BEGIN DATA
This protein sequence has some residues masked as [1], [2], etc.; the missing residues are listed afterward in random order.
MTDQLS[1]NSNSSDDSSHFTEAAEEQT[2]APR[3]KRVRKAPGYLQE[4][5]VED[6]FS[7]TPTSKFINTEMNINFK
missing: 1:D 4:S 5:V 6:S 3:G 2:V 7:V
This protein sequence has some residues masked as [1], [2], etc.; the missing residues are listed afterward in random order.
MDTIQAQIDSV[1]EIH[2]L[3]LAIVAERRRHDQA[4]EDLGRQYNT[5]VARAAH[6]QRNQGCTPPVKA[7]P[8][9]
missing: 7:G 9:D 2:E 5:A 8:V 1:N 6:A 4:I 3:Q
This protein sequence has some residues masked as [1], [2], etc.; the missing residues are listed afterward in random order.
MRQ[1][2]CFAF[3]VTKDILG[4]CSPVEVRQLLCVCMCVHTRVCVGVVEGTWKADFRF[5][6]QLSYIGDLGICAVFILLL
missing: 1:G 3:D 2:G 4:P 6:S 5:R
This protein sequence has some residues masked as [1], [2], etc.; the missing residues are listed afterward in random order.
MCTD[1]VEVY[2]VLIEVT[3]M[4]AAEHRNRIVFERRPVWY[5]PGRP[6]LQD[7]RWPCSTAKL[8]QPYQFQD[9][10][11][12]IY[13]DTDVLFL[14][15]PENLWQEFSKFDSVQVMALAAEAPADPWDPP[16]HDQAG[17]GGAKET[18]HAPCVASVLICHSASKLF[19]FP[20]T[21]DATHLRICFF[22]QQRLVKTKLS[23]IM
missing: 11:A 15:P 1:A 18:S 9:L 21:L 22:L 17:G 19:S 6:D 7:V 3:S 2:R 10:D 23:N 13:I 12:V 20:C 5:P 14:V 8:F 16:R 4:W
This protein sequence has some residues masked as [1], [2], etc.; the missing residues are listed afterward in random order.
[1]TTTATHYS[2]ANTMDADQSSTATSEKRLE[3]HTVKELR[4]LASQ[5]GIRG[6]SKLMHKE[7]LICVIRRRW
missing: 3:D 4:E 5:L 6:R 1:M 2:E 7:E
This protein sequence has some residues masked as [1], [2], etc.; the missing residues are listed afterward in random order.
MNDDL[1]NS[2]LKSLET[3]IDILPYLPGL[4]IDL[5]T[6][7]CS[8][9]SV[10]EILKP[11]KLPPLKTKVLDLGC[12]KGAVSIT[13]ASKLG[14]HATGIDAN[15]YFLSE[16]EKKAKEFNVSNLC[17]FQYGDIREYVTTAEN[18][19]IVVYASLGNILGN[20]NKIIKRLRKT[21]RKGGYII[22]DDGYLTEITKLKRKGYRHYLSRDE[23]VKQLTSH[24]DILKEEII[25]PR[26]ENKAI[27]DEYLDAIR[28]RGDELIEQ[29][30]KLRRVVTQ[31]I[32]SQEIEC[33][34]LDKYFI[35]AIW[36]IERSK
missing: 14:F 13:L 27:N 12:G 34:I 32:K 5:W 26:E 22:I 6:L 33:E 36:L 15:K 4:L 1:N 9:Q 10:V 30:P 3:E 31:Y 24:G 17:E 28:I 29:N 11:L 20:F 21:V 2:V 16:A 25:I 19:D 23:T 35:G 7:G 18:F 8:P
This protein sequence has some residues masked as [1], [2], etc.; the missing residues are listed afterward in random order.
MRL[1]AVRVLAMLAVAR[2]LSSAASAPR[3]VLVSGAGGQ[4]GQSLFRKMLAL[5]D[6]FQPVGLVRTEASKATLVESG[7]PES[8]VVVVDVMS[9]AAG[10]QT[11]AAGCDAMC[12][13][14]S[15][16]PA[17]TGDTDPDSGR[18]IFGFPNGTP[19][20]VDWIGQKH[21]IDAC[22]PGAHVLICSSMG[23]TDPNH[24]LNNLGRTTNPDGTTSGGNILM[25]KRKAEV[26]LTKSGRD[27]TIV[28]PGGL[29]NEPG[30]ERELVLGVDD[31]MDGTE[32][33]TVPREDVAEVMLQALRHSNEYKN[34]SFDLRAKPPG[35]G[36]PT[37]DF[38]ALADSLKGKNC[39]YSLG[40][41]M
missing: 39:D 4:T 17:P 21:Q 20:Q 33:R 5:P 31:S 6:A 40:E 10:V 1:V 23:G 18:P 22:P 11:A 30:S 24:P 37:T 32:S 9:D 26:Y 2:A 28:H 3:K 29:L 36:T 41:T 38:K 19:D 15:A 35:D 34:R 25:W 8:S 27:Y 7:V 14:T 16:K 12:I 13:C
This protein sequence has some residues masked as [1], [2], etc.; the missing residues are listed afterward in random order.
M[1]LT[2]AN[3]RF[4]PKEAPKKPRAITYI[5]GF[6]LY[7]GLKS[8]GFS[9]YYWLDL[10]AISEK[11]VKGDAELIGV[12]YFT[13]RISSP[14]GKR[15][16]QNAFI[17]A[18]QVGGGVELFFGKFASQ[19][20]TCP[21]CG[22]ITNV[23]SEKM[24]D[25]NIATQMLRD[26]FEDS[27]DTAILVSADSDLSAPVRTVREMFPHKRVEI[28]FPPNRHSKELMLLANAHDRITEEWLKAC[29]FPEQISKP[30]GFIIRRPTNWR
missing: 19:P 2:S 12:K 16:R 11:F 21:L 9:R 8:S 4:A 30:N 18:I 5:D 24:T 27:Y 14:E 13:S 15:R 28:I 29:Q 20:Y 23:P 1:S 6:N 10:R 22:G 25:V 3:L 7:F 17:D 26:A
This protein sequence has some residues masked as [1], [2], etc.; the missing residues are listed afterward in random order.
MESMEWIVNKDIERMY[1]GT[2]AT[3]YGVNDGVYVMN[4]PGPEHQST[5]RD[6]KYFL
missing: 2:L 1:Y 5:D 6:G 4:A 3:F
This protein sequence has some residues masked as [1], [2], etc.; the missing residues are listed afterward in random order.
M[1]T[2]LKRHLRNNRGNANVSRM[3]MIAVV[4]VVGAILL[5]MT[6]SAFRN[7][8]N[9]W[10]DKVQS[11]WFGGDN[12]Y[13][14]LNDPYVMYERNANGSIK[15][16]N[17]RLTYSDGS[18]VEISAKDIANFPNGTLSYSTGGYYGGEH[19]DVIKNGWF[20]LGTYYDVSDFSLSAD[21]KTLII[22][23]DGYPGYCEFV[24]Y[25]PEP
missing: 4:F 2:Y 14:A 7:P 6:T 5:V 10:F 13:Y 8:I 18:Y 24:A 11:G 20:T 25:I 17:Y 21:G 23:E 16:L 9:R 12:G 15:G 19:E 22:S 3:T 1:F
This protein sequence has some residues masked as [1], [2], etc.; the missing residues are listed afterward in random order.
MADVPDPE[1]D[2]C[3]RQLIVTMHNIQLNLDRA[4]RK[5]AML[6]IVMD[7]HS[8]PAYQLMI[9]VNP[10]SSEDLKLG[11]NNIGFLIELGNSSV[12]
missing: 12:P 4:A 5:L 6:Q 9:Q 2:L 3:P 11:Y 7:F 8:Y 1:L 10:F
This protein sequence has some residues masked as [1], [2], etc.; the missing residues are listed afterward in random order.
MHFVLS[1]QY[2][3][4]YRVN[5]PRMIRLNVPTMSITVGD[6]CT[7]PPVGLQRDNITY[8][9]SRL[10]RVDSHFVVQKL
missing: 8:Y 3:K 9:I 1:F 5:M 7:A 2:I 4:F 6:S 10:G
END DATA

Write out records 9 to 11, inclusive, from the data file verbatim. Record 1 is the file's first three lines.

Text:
This protein sequence has some residues masked as [1], [2], etc.; the missing residues are listed afterward in random order.
MESMEWIVNKDIERMY[1]GT[2]AT[3]YGVNDGVYVMN[4]PGPEHQST[5]RD[6]KYFL
missing: 2:L 1:Y 5:D 6:G 4:A 3:F
This protein sequence has some residues masked as [1], [2], etc.; the missing residues are listed afterward in random order.
M[1]T[2]LKRHLRNNRGNANVSRM[3]MIAVV[4]VVGAILL[5]MT[6]SAFRN[7][8]N[9]W[10]DKVQS[11]WFGGDN[12]Y[13][14]LNDPYVMYERNANGSIK[15][16]N[17]RLTYSDGS[18]VEISAKDIANFPNGTLSYSTGGYYGGEH[19]DVIKNGWF[20]LGTYYDVSDFSLSAD[21]KTLII[22][23]DGYPGYCEFV[24]Y[25]PEP
missing: 4:F 2:Y 14:A 7:P 6:T 5:V 10:F 13:Y 8:I 18:Y 24:A 11:G 20:T 25:I 17:Y 21:G 23:E 16:L 9:R 12:G 15:G 19:E 22:S 3:T 1:F
This protein sequence has some residues masked as [1], [2], etc.; the missing residues are listed afterward in random order.
MADVPDPE[1]D[2]C[3]RQLIVTMHNIQLNLDRA[4]RK[5]AML[6]IVMD[7]HS[8]PAYQLMI[9]VNP[10]SSEDLKLG[11]NNIGFLIELGNSSV[12]
missing: 12:P 4:A 5:L 6:Q 9:Q 2:L 3:P 11:Y 7:F 8:Y 1:L 10:F